Click Here to File a California PreLien Notice.


File a California Stop Notice

LienItNow.com prepares and serves California Stop Notices for a fee of $125.00. A Stop Notice can be filed on both public and private projects, and is a notification that has the ability to enhance the effectiveness of a mechanic’s lien. A Stop Notice, or a notice to withhold funds, is sent to the company that is financing or funding the construction funds for a project. Once that company receives the Stop Notice, that company has notice that it should withhold sufficient money to satisfy the stop notice claim. The purpose of the Stop Notice is to provide the owner, financiers or funders of the construction project notice that there is money owed to a contractor, subcontractor or supplier so that an inquiry can be made as to why that money is not being paid. The 20 day preliminary notice is required to be eligible to file a Stop Notice on both public and private projects. If the preliminary notice is served late, then the claimant can only claim a stop notice for the value of the labor or materials provided in the 20 days preceding the service of the notice and thereafter.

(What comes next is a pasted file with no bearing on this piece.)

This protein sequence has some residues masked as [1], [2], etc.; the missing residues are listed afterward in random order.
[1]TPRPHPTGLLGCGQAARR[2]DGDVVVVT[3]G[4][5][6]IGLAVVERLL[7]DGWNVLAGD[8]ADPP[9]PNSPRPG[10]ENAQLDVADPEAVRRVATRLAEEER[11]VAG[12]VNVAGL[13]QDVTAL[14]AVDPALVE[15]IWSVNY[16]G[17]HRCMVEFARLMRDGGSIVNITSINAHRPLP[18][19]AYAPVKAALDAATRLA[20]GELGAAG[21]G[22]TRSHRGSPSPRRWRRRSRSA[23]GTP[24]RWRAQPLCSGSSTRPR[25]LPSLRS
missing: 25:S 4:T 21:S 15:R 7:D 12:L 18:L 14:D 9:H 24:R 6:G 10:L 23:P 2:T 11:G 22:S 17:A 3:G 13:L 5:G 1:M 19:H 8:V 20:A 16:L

Click Here to File a California Stop Notice.


File a California Amendment of Lien

LienItNow.com prepares, files and serves California Amendments to Mechanics’ Lien Claims for a fee of $250.00. Amendments to a mechanics’ lien claim are often needed when something about the claim changes. Common changes to a lien claim are increases or reductions in the amount due to the lienor, or a change to the last date of work.

Click Here to File a California Lien Amendment.


File a California Bond Claim

LienItNow.com prepares, files and serves California Bond Claims for a fee of $275.00. Bond claims can only be filed on a project where the owner, contractor or subcontractor has obtained a payment bond to ensure that every contractor receives payment for the work performed on the Project. The payment bonds issued by sureties for construction projects have specific timing requirements, but most require claimants to submit claims against the bond within sixty to ninety days from the claimants’ last date of work. Bond claims are as or more effective than a lien claim because the payment bond acts as a guarantee that payment will be made for work properly completed. The 20 day preliminary notice is required to be eligible to file a Bond Claim on both public and private projects. If the preliminary notice is served late, then the claimant can only make a claim against the bond for the value of the labor or materials provided in the 20 days preceding the service of the preliminary notice and thereafter.

Click Here to File a California Bond Claim.


More questions? Visit our California mechanics lien FAQ page.